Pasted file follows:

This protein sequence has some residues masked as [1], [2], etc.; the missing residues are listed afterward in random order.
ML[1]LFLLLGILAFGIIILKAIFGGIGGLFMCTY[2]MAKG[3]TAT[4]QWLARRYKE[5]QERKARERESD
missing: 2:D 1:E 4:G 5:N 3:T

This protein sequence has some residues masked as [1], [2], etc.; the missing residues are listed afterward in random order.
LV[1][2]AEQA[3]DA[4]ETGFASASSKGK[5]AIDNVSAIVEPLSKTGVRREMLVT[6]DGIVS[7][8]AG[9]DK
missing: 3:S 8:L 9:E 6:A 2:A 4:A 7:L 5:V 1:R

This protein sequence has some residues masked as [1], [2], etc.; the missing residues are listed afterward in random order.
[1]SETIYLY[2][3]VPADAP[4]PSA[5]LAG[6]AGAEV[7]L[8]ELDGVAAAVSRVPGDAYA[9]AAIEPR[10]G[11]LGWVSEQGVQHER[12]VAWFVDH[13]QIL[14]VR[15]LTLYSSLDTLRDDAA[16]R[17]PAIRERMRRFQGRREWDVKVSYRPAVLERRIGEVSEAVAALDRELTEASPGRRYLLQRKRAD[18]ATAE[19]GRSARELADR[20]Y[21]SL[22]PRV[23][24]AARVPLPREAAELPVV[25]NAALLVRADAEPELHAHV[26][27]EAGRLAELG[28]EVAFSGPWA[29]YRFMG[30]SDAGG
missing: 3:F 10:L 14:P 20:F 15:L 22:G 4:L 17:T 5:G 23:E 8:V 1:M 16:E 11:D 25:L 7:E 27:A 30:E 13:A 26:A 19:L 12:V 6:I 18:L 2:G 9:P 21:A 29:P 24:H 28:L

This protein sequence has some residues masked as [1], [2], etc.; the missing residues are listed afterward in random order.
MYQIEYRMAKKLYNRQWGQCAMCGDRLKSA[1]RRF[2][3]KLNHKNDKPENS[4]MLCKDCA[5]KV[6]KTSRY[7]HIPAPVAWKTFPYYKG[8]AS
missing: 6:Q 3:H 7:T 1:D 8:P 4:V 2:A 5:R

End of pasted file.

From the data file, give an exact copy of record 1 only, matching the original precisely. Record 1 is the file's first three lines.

This protein sequence has some residues masked as [1], [2], etc.; the missing residues are listed afterward in random order.
ML[1]LFLLLGILAFGIIILKAIFGGIGGLFMCTY[2]MAKG[3]TAT[4]QWLARRYKE[5]QERKARERESD
missing: 2:D 1:E 4:G 5:N 3:T